Smoking Abstinence

    There were no significant differences between groups either at the end of treatment (iQuit Mindfully: 26% [8/31]; MBAT: 17% [4/24], P=.42) or follow-up (iQuit Mindfully: 16% [5/32]; MBAT: 23% [7/30], P=.44).

    Weekly Mindfulness Practice

    Mean number of days engaging in each type of mindfulness practice per week ranged from 2.02 (SD 1.72) for yoga to 3.25 (SD 2.11) for mindful awareness of breathing. There were no significant between-group differences, P>.59.

    Associations Among Text Engagement, Weekly Mindfulness Practice, and Abstinence

    Among iQuit Mindfully participants, the mean number of times participants texted the system was 55.2 (SD 63.1; median 37) and was highly skewed (7 participants texted over 100 times, with 2 of these texting over 200 times). Thus, a dichotomized text engagement variable was created based on the median. Participants categorized as having high engagement had significantly higher abstinence rates at the end of treatment than those with low engagement, χ21=7.8, P=.005. Whereas 44% (8/18) of participants with high engagement were abstinent at the end of treatment, none of those with low engagement was abstinent. Engagement was not significantly associated with abstinence at 1-month follow-up (7% [1/14] of those with low engagement vs 22% [4/18] of those with high engagement were abstinent, P=.24).

    Table 2. Example quotations from open-ended iQuit Mindfully program evaluation responses.
    View this table

    Associations between engagement with text messages and mindfulness practice were also examined. Participants who showed high text engagement reported practicing informal mindfulness more frequently than those with low engagement (high engagement: mean 3.9 [SD 2.0] days vs low engagement: mean 2.0 [SD 1.6] days), t32=2.91, P=.006. The association between text engagement and frequency of sitting meditation practice approached significance (high engagement: mean 3.2 [SD 1.7] days vs low engagement: mean 2.2 [SD 1.5] days), t32=1.85, P=.07. There were no differences in frequency of other mindfulness practices by the level of text engagement. When mindfulness practice variables were entered simultaneously into a logistic regression analysis predicting abstinence outcomes, mindful awareness of the breath uniquely predicted greater likelihood of abstinence at the end of treatment (β=1.60, P=.04) and 1-month follow-up (β=1.99, P=.008).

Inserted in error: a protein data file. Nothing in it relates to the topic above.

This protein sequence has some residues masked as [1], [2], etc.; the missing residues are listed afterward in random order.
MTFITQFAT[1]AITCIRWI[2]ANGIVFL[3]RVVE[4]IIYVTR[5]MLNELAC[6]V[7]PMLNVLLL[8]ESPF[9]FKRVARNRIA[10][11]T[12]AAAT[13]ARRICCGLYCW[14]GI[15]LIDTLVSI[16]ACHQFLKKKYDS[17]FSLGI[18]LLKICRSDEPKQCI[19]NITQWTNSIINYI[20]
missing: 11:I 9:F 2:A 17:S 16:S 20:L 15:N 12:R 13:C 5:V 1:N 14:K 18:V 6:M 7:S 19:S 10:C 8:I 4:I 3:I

Associations Between Poverty Status and Abstinence Outcomes by Condition

    Among participants living in poverty, 23% (3/13) of those in iQuit Mindfully were abstinent at the end of treatment and 1-month follow-up, whereas none of the participants in the control group receiving MBAT quit smoking at either time point. Fisher’s exact tests examined associations between poverty status and abstinence separately by condition. Poverty status was not significantly associated with abstinence at the end of treatment (MBAT: P=.26; iQuit Mindfully: P=.67). At 1-month follow-up, living below the poverty level was associated with worse cessation outcomes among MBAT participants (P=.03) but not among those receiving iQuit Mindfully (P=.65).


    Discussion

    Principal Findings

    This pilot study examined the feasibility of a mindfulness-based smoking cessation program incorporating between-session text messaging (iQuit Mindfully). To our knowledge, this is the first study to use text messaging to enhance mindfulness-based smoking cessation treatment, and preliminary results support the feasibility and acceptability of text messaging for providing day-to-day smoking cessation support to low-SES, racially/ethnically diverse adults. Strong retention was achieved (76% [54/71] at the end of treatment, and 89% [63/71] at 1-month follow-up); engagement in iQuit Mindfully was high (88% [29/33] indicated reading all or most text messages, and 89% [34/38] texted the system); and participants provided positive ratings and feedback about the text messages. Between-session text messaging could be particularly beneficial for promoting smoking cessation among low-SES adults. Participants provided suggestions for further improving the text messaging program, and the results of this study warrant additional investigation in a larger RCT.